Prostate cancer is the the most commonly diagnosed male cancer, accounting for over 25% of all cancers diagnosed in men. Fortunately, the majority are slow-growing cancers, so if they are caught early, they can often just be simply monitored through regular surveillance. If treatment is required, then it tends to be the less aggressive forms, when compared to those that are picked up later on and have spread outside of the prostate gland. Currently, prostate cancer screening is done through an examination and a blood test, known as a PSA.


Vaccinations should be completed immediately for anyone who is immunocompromised. With the second wave of Coronavirus upon us, a flu vaccine should be considered to avoid the risk of suffering a combined infection of COVID-19 and the flu this winter.

Immunisations for children should be continued on the recommended schedule to prevent them catching preventable contagious diseases.

For more advice on whether to reschedule any preventative health checks or to go ahead at this time, get in touch with Dr Adam Hazell and the team.

With news that the UK government’s borrowing has soared to record highs during the pandemic, creating the highest debt-to-GDP ratio since the 1960s, it is clear that the financial cost of COVID-19 will be huge. But, what will the cost be to our health?

For many, catching COVID means a brush with a brief, mild illness and some may not experience any symptoms at all. However, it is becoming increasingly evident that some sufferers, even those that experienced a relatively mild initial infection, are left struggling to cope with a whole array of symptoms for many months afterwards.

Dubbed Long COVID, this condition can have a debilitating effect on people’s health, quality of life and mental wellbeing.

What is Long COVID?

As it is such a new phenomenon and our understanding is based mainly on anecdotal evidence, there is currently no medical definition for Long COVID. This is further compounded because individual patients can experience very different symptoms.

One of the most common symptoms seems to be extreme fatigue. Others include persistent cough, breathlessness, muscle and joint pain, headaches, loss of sense and smell and hearing and eyesight problems. Damage to the hearts, lungs, kidneys, liver and gut can also result.

Living with Long COVID

Our understanding of Long COVID is ever-evolving and a new study recently published in the British Medical Journal posits that it could actually be four separate syndromes.

  • permanent organ damage to the lungs and heart
  • post-intensive-care syndrome
  • post-viral fatigue syndrome
  • continuing COVID-19 symptoms

A team of researchers and doctors at the National Institute for Health Research reviewed current evidence and interviewed post-hospitalised and non-hospitalised patients. They concluded that coming up with a “working diagnosis for ongoing COVID-19” would help people access support.

At The Tyburn, Dr Adam Hazell is already assisting patients suffering from Long COVID to manage their daily lives or help them return to work. This is done by assessing the physical and psychological aspects of the illness and the impact it has on the patient’s work capacity and activities of daily living.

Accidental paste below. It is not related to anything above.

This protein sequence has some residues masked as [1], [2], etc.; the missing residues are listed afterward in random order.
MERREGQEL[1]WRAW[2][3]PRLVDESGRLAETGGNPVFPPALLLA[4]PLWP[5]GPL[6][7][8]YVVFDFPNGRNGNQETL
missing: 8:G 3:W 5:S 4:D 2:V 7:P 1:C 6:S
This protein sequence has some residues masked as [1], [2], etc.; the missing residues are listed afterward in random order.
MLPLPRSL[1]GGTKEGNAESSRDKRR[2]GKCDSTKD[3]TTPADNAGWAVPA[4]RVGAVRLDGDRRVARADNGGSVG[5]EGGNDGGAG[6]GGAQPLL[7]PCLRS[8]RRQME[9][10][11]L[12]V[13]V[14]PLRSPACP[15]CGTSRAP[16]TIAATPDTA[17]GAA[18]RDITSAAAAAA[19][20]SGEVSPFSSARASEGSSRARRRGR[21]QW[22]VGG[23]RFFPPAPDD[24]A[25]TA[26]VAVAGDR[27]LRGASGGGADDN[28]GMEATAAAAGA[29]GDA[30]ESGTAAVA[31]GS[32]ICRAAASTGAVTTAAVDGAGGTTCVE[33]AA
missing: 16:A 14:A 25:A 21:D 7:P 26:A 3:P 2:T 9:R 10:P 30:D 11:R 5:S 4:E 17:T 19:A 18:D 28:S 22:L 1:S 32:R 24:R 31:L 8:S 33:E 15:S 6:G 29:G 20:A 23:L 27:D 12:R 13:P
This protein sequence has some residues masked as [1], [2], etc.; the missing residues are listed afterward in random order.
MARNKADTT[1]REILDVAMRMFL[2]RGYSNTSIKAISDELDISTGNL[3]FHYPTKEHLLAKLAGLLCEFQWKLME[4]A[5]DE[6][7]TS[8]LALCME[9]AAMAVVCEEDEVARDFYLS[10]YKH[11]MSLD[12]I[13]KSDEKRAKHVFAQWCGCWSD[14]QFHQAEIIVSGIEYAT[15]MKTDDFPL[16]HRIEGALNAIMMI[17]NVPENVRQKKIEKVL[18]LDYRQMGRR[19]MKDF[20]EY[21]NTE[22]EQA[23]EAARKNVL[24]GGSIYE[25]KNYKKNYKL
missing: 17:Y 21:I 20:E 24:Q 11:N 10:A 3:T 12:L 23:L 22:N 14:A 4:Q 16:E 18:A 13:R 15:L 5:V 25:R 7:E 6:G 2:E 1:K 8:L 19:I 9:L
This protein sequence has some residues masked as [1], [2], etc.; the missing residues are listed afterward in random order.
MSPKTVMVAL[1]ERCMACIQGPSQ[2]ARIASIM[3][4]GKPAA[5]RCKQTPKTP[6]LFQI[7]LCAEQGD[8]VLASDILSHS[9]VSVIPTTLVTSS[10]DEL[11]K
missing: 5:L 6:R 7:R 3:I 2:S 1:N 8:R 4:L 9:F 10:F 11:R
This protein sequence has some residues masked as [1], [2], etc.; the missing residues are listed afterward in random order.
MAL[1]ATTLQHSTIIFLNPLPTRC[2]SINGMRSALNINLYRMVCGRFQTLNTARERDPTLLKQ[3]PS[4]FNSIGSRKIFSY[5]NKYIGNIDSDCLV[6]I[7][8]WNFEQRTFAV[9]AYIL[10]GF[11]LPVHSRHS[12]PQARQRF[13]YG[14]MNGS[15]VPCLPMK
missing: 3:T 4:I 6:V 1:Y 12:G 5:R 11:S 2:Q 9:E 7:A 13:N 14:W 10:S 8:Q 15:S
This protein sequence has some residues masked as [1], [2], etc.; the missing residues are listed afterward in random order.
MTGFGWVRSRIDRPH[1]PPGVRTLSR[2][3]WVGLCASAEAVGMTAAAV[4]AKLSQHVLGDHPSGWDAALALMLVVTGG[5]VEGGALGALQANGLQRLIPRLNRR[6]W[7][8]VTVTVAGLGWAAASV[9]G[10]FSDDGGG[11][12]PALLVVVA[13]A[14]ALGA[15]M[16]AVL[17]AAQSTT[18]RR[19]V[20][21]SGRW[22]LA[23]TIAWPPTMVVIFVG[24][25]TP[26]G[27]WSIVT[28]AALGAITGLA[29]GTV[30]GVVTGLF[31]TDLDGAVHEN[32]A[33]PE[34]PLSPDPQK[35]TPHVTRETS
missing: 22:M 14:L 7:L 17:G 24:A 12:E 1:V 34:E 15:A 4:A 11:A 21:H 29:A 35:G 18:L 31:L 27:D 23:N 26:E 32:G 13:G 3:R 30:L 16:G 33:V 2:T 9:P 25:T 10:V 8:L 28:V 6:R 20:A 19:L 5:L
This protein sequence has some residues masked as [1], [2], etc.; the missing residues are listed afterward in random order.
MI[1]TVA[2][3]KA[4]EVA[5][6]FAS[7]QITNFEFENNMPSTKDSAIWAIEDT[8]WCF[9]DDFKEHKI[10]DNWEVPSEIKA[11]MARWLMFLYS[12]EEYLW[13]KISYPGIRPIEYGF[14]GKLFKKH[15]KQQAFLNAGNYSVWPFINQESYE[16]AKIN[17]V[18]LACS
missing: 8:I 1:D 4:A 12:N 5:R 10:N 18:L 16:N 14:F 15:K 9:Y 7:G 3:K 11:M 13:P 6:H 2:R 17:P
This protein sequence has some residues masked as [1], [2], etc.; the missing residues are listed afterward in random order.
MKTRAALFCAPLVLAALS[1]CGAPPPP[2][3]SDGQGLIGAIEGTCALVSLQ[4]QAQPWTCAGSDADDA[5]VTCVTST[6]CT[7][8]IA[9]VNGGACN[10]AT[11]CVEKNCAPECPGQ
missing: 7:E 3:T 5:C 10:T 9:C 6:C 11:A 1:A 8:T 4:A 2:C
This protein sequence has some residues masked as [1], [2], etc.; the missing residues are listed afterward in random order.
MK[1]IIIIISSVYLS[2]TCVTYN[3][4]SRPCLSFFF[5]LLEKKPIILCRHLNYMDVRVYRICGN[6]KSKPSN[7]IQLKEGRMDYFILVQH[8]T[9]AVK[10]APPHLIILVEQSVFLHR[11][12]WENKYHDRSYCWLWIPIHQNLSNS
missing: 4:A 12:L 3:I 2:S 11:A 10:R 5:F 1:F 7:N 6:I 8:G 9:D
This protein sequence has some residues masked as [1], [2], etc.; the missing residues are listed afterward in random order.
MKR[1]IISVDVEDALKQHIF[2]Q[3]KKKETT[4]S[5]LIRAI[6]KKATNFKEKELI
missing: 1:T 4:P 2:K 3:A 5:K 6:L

A leading mental health charity has recently warned that the UK is ‘sleepwalking’ into a mental health crisis as a result of the COVID pandemic. Furthermore, the uncertainty, fear and isolation we are all experiencing will be compounded by the colder, darker months of winter.

The Centre for Mental Health predicts that 10 million people will require some form of mental health support as a direct result of the Coronavirus pandemic and the measures that the Government are introducing to control it.

Even under normal circumstances, good mental health underpins how we function as a society. During a pandemic, however, the implications of this mental health crisis can affect how we respond and recover as a country. Healthcare workers that are essential to the COVID-19 response may have to leave the workforce if their mental health is not protected.

The World Health Organisation has also warned that depression and anxiety can increase susceptibility to infection and transmission of the virus. There is evidence that poor mental health affects the ability to adhere to rules of mask-wearing and social distancing and can even affect vaccine absorption.

Looking after your mental health during COVID

Understandably, we are all feeling anxious or uneasy during this unsettled time and this is a normal reaction. There are things you can do, however, to help you manage these feelings of anxiety.

Keep in touch digitally: if you can’t meet up with people as you would normally, make plans to Facetime or phone regularly. If you’re feeling anxious about Coronavirus, you may find it helpful to talk about these worries with someone you trust. We’ve also included some links below of useful resources if you want to discuss your concerns with someone trained in dealing in mental health issues.

Stay active: try and build physical activity into your daily routine as much as possible, even if you are working from home or shielding. Eating regularly and staying hydrated is also essential.

Consider how you’re staying informed: if you’re feeling anxious, an important step can be to limit the amount of time you spend reading or watching the news. There is also a lot of misinformation and conflicting reports around, so stick to trusted sources of information.

Useful links:

If you want to talk to someone immediately about how you’re feeling, ring the Samaritans for free on 116 123.

To find out how to get professional help, you can call the following numbers for information:

Samaritans information line: 0300 123 3393

Rethink Mental Illness helpline: 0300 5000 927

There are also many resources that can help:

Clear Fear is a free app for helping you recognise, manage and reduce your anxiety

YoungMinds is a children and young people’s mental health charity

CALM (Campaign Against Living Miserably) runs a confidential information service which you can call or use webchat

The SilverLine is a free 24-hour confidential helpline for older people, providing information, friendship and advice

SupportLine is a charity for vulnerable, isolated people or people in abusive situations